A crow croaks. Magpies chatter to each other from the trees. A peewit peeps somewhere in the distance. The willows reach down and shatter the glass-like water. A kingfisher darts from one side of the bank to the other as the sun slowly rises above the reeds.
I row along silently, the mist twisting and turning around me.
As I approach the riverbank, I peel back the curtain of willow and enter another world.
The fens are always silent but underneath the shade of the trees, I feel I am completely alone in the world.
Winter is only just coming to a close, and as we say here “when the willow buds, the eels come out the mud”. Soon the eels will be fat as butter.
I can hear them begin to whisper to each other.
I submerge a woven willow trap in the dark depths of the water, I place each trap as carefully as I can, as if it were made of porcelain. Once each one is set down as carefully as possible, I leave.
By the time I return to my home it’s just dark. I light a candle and make my evening meal. Afterwards, I sit down by the fire, whittle a bit and weave a few more traps. It’s a calm and still night outside.
Just as I’m finishing my tasks and making my way to bed, there’s a knock at the door. I hesitate. I live miles from anywhere so I wonder who it could be at such a late hour. As I open the door and extraordinary gust of wind makes its way into my home, extinguishing my candle and plunging me into darkness. With my heart pounding, I scrabble to relight it. Once it’s relit, I tentatively make my way to look outside but realising already that no one is there, I close the door and go to bed.
That night I cannot sleep, the whispering of the eels gets louder and louder as I toss and turn, sweating and shivering all at once.
As the sun rises, I quickly dress and make for my boat. I row out to the same spot as yesterday.
I row, with some haste but not frantically. I can hear their whispers, again getting louder and louder with every flick of the oars.
Their voices are so loud that I cannot row any longer.
Quiet descends around me like a funeral veil.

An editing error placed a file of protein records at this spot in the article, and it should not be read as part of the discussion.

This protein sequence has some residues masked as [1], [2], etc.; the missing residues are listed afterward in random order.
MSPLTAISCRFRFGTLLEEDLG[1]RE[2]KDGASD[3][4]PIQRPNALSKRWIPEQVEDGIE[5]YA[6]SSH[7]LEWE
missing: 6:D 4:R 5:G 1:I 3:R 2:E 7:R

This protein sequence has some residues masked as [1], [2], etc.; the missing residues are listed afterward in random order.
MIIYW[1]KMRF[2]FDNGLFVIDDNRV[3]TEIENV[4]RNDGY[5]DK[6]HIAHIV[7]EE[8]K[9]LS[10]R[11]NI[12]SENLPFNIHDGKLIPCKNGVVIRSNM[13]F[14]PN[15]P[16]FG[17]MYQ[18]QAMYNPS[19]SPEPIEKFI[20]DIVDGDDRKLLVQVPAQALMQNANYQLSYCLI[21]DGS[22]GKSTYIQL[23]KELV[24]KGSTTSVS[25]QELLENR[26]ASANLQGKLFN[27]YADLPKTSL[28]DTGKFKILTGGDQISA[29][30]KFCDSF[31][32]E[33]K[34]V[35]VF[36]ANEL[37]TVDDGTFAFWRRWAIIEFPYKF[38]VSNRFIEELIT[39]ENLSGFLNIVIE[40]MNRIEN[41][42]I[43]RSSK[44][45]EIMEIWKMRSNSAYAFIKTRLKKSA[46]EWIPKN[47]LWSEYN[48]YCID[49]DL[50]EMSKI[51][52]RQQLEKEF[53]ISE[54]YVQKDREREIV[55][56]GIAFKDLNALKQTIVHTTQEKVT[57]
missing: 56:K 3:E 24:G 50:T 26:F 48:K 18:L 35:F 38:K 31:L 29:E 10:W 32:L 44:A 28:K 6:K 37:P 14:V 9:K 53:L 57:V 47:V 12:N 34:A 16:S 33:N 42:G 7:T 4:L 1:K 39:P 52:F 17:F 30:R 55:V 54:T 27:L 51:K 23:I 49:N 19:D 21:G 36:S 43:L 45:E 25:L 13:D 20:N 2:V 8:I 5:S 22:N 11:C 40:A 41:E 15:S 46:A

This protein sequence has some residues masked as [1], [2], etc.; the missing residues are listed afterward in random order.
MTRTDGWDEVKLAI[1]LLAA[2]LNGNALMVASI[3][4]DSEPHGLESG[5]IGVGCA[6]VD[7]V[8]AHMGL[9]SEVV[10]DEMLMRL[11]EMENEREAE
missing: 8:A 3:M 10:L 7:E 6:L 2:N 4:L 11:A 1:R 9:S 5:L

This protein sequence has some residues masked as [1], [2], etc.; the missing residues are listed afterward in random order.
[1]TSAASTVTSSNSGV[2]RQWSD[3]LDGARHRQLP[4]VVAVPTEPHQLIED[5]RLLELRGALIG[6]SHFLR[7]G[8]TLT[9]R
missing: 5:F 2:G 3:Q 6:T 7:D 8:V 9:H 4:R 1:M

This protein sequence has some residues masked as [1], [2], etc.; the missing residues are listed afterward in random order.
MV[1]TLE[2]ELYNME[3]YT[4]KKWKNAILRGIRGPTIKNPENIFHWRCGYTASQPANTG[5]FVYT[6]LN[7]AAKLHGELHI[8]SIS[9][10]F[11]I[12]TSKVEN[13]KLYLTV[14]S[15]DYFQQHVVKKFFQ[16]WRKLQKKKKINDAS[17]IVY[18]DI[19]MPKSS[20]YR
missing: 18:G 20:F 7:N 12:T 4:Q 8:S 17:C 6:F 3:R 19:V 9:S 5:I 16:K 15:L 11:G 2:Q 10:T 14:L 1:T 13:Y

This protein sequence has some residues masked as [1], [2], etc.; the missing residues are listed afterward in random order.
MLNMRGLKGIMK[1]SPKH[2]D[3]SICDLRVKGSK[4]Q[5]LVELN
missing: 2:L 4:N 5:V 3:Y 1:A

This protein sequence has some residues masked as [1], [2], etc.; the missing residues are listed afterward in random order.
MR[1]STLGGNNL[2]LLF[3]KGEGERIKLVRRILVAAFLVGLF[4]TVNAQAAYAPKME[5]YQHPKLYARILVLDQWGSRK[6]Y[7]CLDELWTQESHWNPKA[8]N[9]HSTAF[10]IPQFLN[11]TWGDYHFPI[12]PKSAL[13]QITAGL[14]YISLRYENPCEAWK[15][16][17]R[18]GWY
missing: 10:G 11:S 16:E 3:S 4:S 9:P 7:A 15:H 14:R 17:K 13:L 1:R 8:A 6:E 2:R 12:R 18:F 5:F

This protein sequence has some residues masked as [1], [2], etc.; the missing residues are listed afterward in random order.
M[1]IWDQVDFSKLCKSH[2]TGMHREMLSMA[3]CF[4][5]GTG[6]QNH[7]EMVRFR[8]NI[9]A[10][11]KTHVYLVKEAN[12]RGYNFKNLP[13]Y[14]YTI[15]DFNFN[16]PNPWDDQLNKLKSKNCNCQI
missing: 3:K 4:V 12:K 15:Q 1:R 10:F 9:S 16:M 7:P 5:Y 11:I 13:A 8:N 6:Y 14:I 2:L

I look round, not knowing what to expect.
Softly they begin ‘join us…. Join us...’. Low and rasping.
I reach my hand into the jet; I feel them twist and snake round my wrist. They pull and I tip over into the watery depths.
They wrap themselves around me, weaving and darting like one of my own willow traps.
I close my eyes, delving into a darkness of my own.
The water is still.
With a flick of my slimy body, I dart away into the distance.
- Hannah Castle
Student New Angle Prize
The Student New Angle Prize is a competition partnered with the New Angle Prize for Literature, a national book award for published authors. SNAP is an annual event and offers all students of the University of Suffolk the chance to enter by submitting 500 words of original writing as prose or poetry. Like the New Angle Prize, all entries must either be set in or clearly influenced by our East Anglian region.
The SNAP competition gives offers a chance to hear new voices in the region and encourages students to add to the literary representations of the region which continue to make East Anglia such an important place for art and literature and poetry. Every year a different judge is invited to join the panel. For this year the judge is honorary graduate, novelist and actress Esther Freud.
Twelve writers from courses across the University have been longlisted for the SNAP Writing Awards 2021. The shortlist will be announced on 10th March. The winner and runner up will be announced 19th March.